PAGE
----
1. Review your 2012 trade show marketing expense categories and make a note of anything you want to do differently in 2013.

2. Compare your 2012 expense categories to those of other companies that exhibit. The Center for Exhibition Industry Research (CEIR) updates “How the Exhibit Dollar is Spent” annually. This year’s study revealed the following breakdown:


3. Make a list of the line items within each category so no detail slips through the cracks. For example, using the chart above take into account that:

  • Show services includes material handling, installation and dismantling, electrical, furnishings, Internet, A/V, floral, food & beverage, cleaning services, etc.

  • Promotion includes pre-show, on-site and post-show initiatives – advertising, sponsorships, giveaways, collateral, etc.

  • Lead management and measurement includes lead retrieval equipment, post-event follow up activities, tracking, etc.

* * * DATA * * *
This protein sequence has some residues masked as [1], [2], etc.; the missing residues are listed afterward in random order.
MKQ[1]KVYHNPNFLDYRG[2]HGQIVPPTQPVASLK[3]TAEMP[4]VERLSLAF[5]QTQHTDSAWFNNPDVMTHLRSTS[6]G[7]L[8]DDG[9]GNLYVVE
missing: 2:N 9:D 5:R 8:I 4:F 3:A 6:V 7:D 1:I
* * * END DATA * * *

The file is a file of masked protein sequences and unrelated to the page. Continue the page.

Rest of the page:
4. Build your budget by allocating funds to the fixed expenses first such as exhibit space, then add in estimates for variable expenses such as promotion. To be on the safe side, you may want to add five percent to cover general cost increases.

5. Refine your projections. Look for opportunities to reduce operational expenses so you can invest more to promote your products and services! You may be able to shave some spend on items likes these:

  • Pre-order show services vs. on-site

  • Ship to the advance warehouse vs. direct to show site

  • Buy artificial floral arrangements

  • Bring your own cleaning supplies, trash can and sweeper

  • Invest in one display that scales up or down for use in different exhibit spaces

  • Rent a large display in your show city vs. shipping one a long distance

Funnel your savings into other existing categories – such as promotion; or new ones – like staff training and measurement.

What’s your biggest budgeting challenge?